Exciting and even a bit strange to see Ellen Bryant Voigt, the paragon of formal control, symmetry, and the tight metrical line, produce a book of poems that eschews much of that tradition: no punctuation, sentence beginnings upcapitalized, no blank verse. Yet her mastery of syntax imposes its own strict order. Here is "Chameleon:"
beside myself in Texas the doctors asking my beloved
to give his pain a number one to ten his answer is always
two I tell them eight the holly bush in the yard is putting out new leaves
which makes its resident lizard bright green also light brown
along its slender spine a plausible twig
except the lining of its mouth is red as it puts away
in three quick bites some kind of fly and then at its throat
a rosy translucent sac swells and subsides maybe peristaltic
pushing its meal forward or maybe preening for a mate or maybe
residual from the blooming hibiscus shrub or maybe learned from frogs
that also live in a tree but singing is dangerous if you mean
to replicate vegetation
O exquisite creature
whose dull cousin back in Vermont the brown lizard
navigates our dooryard by alternating pairs of elbows like oars
determined and clumsy moving across the gravel yet moving forward
I see you do not move unless you need to eat you almost fool
the mockingbird nearby in a live oak tree flinging out another's song
which is me which which is me
Yes, there's the challenge here inherent in reading any unpunctuated poem--how is the syntax structured. On first reading, some inevitable stumbles will occur. That obstacle is easily overcome. But the voice and tone are pure Voigt--incisive observations, just the facts, the cool and penetrating intelligence that guides the endeavor.
Voigt has always, like Bishop, been fascinated by animals; they show up in so many poems. And like Bishop's methods of observation, over and over in this book the poems dramatize seeing. More than description is taking place because the act of observing is the focus of the poem. We see and hear a mind at work, moving from the lush description of the lizard to meditation on how and why it moves and acts as it does. Within that string of "maybes" an act of deduction is taking place. The poems move as the mind does; usually rationally, with the occasional leap in subject matter (from worry about the husband's health to the lizard in front of the speaker in Texas to the lizard back home in Vermont to the question posed by the bird that might also be heard as devolving on the speaker's concerns), which ends up feeling like a rational progression after all.
In an essay titled "Moving Means, Meaning Moves: Notes on Lyric Destination," Heather McHugh asserts that "a poem is a vehicle," and the work in Headwaters beautifully illustrates that notion. There's a kind of courage in the act of writing poems that move intuitively as these do, sans punctuation or the other road signs that usually nail readers to the page. The quiet drama of the movement is provided by the speaker's unwavering gaze, and the poems ask the reader's implicit participation in feeling out the syntax as the poem progresses.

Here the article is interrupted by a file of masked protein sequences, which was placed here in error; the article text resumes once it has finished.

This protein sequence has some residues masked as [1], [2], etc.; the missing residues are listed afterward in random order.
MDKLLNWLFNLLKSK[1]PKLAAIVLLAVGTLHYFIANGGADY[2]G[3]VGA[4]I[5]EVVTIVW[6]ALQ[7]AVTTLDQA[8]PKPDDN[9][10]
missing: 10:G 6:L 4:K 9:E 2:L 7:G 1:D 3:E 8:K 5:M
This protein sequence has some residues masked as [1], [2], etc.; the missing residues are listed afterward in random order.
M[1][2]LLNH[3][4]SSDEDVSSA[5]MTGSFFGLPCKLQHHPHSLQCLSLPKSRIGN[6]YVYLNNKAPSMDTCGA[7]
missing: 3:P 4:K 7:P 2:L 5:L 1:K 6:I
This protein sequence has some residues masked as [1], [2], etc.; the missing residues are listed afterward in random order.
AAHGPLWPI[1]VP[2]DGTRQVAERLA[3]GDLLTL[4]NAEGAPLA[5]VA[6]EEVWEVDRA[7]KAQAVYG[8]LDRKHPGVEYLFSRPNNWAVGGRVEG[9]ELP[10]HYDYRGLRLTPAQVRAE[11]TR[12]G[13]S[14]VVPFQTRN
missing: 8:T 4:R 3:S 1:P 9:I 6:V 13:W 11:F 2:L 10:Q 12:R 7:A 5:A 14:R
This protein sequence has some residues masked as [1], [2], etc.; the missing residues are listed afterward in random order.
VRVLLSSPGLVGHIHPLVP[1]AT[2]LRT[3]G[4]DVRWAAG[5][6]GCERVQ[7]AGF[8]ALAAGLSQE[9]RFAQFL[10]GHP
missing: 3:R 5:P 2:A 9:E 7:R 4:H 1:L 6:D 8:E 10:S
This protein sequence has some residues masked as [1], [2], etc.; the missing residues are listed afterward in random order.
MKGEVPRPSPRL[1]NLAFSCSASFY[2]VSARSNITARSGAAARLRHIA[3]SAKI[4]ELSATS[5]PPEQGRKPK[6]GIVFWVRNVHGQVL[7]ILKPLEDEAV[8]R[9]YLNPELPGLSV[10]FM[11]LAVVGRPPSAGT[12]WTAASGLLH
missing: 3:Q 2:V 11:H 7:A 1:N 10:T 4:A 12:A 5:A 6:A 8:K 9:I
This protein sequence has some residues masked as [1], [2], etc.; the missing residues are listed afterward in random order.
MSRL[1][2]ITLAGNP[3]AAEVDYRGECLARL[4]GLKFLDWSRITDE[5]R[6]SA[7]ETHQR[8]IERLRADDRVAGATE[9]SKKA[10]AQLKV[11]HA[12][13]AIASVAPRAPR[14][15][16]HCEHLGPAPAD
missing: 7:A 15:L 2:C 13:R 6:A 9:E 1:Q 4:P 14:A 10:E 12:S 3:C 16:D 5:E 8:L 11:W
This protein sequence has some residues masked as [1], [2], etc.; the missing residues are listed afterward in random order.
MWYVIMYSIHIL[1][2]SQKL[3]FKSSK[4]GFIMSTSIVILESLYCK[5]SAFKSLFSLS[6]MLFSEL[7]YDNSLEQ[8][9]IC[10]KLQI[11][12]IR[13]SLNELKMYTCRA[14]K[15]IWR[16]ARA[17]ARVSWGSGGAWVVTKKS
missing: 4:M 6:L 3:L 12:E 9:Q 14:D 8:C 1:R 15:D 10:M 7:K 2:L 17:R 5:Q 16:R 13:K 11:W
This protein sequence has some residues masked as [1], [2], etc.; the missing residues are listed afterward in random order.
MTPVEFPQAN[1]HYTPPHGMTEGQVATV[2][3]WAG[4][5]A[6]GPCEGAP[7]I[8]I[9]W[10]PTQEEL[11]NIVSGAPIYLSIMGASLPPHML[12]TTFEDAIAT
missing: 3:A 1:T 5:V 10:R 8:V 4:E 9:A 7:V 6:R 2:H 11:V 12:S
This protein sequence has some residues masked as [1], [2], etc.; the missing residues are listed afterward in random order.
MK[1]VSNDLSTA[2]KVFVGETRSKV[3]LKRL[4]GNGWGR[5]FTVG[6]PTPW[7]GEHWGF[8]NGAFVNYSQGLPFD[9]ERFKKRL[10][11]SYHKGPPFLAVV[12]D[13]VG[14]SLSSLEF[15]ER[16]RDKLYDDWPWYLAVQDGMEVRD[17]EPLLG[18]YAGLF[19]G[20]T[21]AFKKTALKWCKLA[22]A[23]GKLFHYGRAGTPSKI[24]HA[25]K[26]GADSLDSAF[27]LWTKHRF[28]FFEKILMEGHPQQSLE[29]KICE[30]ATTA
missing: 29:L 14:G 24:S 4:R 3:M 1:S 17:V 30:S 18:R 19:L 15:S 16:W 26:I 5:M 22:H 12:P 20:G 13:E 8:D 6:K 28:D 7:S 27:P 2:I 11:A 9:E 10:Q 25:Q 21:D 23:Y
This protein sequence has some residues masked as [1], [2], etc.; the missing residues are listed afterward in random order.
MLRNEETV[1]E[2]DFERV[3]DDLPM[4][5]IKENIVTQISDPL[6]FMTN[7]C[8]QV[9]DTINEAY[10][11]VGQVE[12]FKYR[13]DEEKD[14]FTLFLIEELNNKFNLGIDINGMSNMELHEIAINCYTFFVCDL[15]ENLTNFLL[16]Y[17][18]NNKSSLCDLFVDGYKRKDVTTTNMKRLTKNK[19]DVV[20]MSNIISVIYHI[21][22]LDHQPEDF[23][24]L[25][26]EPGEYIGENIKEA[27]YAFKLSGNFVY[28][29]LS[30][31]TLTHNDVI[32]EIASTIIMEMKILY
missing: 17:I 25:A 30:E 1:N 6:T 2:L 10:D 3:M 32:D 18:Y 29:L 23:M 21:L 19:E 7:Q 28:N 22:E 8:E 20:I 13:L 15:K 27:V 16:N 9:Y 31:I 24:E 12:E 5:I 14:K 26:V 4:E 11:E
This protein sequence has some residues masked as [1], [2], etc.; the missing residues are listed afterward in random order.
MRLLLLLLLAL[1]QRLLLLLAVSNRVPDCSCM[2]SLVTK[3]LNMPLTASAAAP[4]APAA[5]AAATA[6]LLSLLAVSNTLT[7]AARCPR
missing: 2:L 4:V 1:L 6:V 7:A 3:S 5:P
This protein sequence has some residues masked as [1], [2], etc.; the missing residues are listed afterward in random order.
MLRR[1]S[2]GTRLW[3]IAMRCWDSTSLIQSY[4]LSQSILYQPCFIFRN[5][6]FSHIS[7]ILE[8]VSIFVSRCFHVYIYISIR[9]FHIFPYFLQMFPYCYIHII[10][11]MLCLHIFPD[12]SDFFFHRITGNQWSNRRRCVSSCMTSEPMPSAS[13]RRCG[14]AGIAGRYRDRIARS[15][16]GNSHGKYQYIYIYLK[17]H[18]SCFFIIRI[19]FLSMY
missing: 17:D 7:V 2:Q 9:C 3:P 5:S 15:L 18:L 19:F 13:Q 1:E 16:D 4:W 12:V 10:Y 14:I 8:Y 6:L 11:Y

I have long admired Voigt's work and it is wonderful to see her taking new risks and finding new shapes and methods for her work. This book is a keeper that I will keep returning to.
Monday, June 10, 2013
Robert Frost's sonnet "Mowing," from his first collection, A Boy's Will, is one of a subset of his poems that focuses on the act of physical labor:
There was never a sound beside the wood but one,
And that was my long scythe whispering to the ground.
What was it it whispered? I knew not well myself;
Perhaps it was something about the heat of the sun,
Something, perhaps, about the lack of sound—
And that was why it whispered and did not speak.
It was no dream of the gift of idle hours,
Or easy gold at the hand of fay or elf:
Anything more than the truth would have seemed too weak
To the earnest love that laid the swale in rows,
Not without feeble-pointed spikes of flowers
(Pale orchises), and scared a bright green snake.
The fact is the sweetest dream that labor knows.
My long scythe whispered and left the hay to make.
Among the many things to admire here is the genius of the third line--the fact that, having acknowledged the silence of the setting, the poem puts that quietness to further use. The silence invites the speaker to listen to what the scythe's passes through the grass are "saying," equivocal though that whisper might be--"perhaps," "perhaps." In the long tradition of the sonnet as rhetorical argument with self, the poem turns inward in that third line; even as the subtle rhythm of the scythe continues in the background, the poem generates another rhythm, that of introspection about why the speaker finds the work so satisfying. "The fact is the sweetest dream that labor knows," and yet it is not just the "mowing" that is being accomplished; the last line reminds us that the byproduct of the labor will be used--it is not just grass that the speaker is cutting, but hay that will be consumed by domestic animals.
And as is so often the case with Frost's sonnets, this poem might at first be all but unrecognizable as one. It is not until the fourth line that we have a repeated end rhyme, and all the way through the poem the rhymes seem to appear almost randomly--we go five lines before "myself" is enchoed by "elf." The piece rejects the notion of the sonnet as conventional form, finding its own way to braid the various strands into a cohesive whole.
Surely it is intentional that "long scythe" shows up twice, each time "whispering," first "to the ground," and at the end, merely whispering. "Long scythe," long sigh--the sounds are interchangeable, again framing the poem with the ryhthms of work and of pleasure in the labor.